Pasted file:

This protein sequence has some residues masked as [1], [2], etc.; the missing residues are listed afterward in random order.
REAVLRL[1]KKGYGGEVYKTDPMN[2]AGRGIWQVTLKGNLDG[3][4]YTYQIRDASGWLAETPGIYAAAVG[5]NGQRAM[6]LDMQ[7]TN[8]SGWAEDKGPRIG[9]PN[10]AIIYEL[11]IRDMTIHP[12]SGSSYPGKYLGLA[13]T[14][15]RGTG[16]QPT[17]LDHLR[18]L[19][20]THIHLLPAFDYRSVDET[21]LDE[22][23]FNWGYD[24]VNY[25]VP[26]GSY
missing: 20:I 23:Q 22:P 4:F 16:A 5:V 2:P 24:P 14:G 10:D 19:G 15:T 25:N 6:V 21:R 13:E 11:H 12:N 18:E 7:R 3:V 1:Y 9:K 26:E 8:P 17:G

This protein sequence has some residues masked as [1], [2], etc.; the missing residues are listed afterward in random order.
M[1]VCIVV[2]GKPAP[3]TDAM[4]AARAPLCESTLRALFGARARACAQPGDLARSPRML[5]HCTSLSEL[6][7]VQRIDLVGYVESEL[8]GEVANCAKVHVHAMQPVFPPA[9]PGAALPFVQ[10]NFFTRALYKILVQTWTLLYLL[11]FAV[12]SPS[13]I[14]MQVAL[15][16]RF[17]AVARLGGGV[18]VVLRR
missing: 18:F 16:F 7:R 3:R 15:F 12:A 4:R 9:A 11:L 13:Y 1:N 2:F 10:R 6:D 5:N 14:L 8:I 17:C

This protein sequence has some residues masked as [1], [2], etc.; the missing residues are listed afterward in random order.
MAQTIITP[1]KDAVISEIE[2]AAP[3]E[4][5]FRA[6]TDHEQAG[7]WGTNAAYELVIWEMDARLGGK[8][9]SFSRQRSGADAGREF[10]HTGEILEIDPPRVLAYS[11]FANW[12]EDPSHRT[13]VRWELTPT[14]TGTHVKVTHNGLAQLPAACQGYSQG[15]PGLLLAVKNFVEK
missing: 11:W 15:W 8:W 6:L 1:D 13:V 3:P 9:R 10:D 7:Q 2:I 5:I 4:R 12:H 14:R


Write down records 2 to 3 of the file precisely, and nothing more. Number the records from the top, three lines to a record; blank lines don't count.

This protein sequence has some residues masked as [1], [2], etc.; the missing residues are listed afterward in random order.
M[1]VCIVV[2]GKPAP[3]TDAM[4]AARAPLCESTLRALFGARARACAQPGDLARSPRML[5]HCTSLSEL[6][7]VQRIDLVGYVESEL[8]GEVANCAKVHVHAMQPVFPPA[9]PGAALPFVQ[10]NFFTRALYKILVQTWTLLYLL[11]FAV[12]SPS[13]I[14]MQVAL[15][16]RF[17]AVARLGGGV[18]VVLRR
missing: 18:F 16:F 7:R 3:R 15:F 12:A 4:R 9:A 11:L 13:Y 1:N 2:F 10:R 6:D 5:N 14:L 8:I 17:C

This protein sequence has some residues masked as [1], [2], etc.; the missing residues are listed afterward in random order.
MAQTIITP[1]KDAVISEIE[2]AAP[3]E[4][5]FRA[6]TDHEQAG[7]WGTNAAYELVIWEMDARLGGK[8][9]SFSRQRSGADAGREF[10]HTGEILEIDPPRVLAYS[11]FANW[12]EDPSHRT[13]VRWELTPT[14]TGTHVKVTHNGLAQLPAACQGYSQG[15]PGLLLAVKNFVEK
missing: 11:W 15:W 8:W 6:L 1:D 13:V 3:P 9:R 10:D 7:Q 2:I 5:I 4:R 12:H 14:R